When I think back on the moments from this season that excited me to be a cyclist, my mind turns on two events. They are Fabian Cancellara’s attacks that resulted in victory at the Tour of Flanders and Paris-Roubaix.
Cancellara’s wins were impressive, but what made me love them and return to them in my head, over and over had as much to do with the attacks as the wins themselves. When Cancellara attacked on the Muur de Grammont, he did so for reasons that were more than just strategic. He chose that spot as much for its historic importance in the race.
After the race was over he said, “I suppose it was a perfect race. Even my attacks were perfectly timed. Going on the Molenberg was the right moment and then I had to try on the Muur [de Grammont] because that’s where the legend and history of this race are made. When I realised I’d dropped Boonen it was like having wings on my feet and kept going all the way to the finish.”
Just a week later he accomplished the rare feat of taking the Flanders/Roubaix double, but of course, he didn’t attack just anywhere, but moments before entering the Mons-en-Pevele sector of cobbles—one of the truly decisive sectors with a history of changing the race.
Despite an idiotic effort to dull the luster of his wins with an allegation of using a motorized bike, Cancellara’s wins have given us the opportunity to revel in watching a stunningly strong cyclist ride the world off his wheel.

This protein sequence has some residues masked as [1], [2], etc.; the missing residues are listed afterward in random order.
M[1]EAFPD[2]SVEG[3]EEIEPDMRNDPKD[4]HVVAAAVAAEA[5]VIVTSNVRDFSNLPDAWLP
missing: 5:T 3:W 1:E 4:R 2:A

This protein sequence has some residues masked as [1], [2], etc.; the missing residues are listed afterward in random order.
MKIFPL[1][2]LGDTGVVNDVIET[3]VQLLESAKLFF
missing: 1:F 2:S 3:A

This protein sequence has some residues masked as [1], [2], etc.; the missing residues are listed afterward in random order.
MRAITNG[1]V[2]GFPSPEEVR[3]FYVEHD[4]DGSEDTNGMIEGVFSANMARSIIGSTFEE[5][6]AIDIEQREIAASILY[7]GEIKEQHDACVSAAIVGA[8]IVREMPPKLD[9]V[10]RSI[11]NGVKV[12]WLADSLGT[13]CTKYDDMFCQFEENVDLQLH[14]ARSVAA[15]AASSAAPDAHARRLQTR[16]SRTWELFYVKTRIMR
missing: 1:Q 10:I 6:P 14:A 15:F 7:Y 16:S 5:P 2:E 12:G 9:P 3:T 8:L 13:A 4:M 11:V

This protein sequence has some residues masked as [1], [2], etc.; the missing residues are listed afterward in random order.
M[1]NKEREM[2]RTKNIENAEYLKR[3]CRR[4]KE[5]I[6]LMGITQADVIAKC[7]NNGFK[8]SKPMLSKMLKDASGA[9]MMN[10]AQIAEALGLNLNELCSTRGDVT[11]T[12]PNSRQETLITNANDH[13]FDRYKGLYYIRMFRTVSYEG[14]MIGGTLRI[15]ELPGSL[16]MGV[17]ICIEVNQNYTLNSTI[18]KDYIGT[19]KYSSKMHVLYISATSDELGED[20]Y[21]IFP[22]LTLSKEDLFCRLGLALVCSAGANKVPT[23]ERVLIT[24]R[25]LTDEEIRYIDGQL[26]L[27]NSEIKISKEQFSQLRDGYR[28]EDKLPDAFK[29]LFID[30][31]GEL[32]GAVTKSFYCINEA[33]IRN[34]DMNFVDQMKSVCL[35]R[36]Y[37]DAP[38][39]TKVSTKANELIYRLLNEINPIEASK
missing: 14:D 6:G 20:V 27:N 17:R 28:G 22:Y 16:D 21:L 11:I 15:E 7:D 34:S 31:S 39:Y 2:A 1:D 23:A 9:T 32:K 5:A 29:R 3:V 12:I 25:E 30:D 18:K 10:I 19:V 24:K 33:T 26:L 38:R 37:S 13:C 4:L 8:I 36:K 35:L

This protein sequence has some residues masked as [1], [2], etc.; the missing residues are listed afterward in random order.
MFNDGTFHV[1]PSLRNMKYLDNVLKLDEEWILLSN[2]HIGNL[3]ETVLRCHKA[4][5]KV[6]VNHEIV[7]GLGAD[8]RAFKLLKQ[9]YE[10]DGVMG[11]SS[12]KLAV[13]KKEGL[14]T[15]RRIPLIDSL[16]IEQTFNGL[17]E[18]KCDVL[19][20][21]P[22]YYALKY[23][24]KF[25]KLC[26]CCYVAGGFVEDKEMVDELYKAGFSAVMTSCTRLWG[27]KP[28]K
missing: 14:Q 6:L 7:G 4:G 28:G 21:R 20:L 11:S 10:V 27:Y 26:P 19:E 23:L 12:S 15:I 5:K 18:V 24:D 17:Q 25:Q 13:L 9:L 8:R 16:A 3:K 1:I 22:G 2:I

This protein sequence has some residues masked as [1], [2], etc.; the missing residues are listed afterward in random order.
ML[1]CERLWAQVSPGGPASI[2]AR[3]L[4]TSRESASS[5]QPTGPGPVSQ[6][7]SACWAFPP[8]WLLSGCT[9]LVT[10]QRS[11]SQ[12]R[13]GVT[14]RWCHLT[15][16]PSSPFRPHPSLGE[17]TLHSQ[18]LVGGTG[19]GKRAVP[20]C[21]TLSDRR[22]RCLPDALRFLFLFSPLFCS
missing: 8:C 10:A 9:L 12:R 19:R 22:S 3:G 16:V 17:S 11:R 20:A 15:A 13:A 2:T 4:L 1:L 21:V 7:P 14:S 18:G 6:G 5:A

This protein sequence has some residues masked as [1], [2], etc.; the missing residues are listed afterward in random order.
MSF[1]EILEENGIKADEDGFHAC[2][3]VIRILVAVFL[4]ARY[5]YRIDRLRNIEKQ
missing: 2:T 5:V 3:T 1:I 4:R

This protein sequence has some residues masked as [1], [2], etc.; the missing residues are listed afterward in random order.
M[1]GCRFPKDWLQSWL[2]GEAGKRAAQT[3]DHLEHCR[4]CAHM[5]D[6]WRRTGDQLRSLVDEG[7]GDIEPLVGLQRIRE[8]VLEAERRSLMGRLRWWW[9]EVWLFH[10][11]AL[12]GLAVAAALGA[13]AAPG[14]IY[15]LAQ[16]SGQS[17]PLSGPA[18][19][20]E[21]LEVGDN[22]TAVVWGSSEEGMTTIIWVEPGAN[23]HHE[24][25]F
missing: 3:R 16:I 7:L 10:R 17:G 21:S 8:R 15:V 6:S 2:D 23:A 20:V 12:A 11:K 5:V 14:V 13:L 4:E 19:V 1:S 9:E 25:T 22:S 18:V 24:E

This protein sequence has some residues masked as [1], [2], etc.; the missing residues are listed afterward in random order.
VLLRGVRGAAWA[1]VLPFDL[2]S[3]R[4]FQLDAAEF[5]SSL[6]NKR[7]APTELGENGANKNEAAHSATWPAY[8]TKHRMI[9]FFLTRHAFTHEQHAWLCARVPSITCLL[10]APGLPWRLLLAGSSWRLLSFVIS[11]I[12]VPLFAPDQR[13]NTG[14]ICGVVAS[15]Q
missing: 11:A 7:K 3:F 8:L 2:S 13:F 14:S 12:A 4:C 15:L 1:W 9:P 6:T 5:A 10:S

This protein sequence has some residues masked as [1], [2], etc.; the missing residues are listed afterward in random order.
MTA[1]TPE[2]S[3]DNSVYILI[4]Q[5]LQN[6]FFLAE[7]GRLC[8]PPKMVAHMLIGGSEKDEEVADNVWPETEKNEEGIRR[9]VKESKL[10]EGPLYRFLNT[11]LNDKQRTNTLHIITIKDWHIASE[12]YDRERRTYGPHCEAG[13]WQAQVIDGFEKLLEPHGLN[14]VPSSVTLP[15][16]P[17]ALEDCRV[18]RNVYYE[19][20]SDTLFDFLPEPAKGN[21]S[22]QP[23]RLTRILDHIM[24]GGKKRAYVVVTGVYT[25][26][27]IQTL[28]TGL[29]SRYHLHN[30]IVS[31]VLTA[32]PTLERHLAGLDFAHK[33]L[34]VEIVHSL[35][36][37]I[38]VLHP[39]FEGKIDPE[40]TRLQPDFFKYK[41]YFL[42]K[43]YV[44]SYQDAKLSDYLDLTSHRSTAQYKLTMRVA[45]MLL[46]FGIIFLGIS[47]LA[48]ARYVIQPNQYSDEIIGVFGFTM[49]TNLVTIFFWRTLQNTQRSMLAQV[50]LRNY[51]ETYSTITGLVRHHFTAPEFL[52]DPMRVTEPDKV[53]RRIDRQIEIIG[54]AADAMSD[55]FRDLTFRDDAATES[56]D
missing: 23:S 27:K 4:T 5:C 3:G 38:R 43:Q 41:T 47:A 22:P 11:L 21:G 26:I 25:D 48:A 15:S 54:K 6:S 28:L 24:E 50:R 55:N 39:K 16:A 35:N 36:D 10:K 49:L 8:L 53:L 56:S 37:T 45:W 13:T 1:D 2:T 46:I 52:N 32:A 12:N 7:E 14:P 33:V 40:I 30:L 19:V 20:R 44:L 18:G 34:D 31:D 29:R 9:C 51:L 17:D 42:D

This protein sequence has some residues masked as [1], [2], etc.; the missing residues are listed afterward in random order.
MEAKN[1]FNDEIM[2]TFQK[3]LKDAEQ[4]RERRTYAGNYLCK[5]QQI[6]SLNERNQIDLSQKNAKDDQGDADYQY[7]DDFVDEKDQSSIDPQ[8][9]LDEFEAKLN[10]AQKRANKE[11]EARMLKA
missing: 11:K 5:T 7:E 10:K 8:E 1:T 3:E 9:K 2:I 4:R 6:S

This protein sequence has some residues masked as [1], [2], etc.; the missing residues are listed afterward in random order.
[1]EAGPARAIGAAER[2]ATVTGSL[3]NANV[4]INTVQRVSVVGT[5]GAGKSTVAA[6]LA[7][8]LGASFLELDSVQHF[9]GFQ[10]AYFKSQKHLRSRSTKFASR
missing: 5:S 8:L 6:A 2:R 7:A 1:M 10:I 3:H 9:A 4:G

His wins were convincing. They were well timed. They were brave. They were also incredibly stylish.
I love style. I love PRO. But style is a luxury. It is the flourish that comes only when the rest of one’s craft is assured.
This is a lesson I learned in skateboarding more than 30 years ago. My friends and I could carve a brave line in a pool, grind the coping, even catch air. And while we were competent, most of us were short on the confidence that gave our posture on the board that extra spice that could make our friends cheer.
What I came to appreciate was how the arch of skater’s back sang of assured grace, how balance wasn’t a goal, but a plaything. That gently curving spine was all choice, no question.
Watching Cancellara spin a gear lower than Tom Boonen, stay seated and then drop him on the Muur de Grammont was an attack I could believe. After all the doping scandals, all the questions, it was a move I didn’t doubt. There was style in his strength and it was a moment I cheered.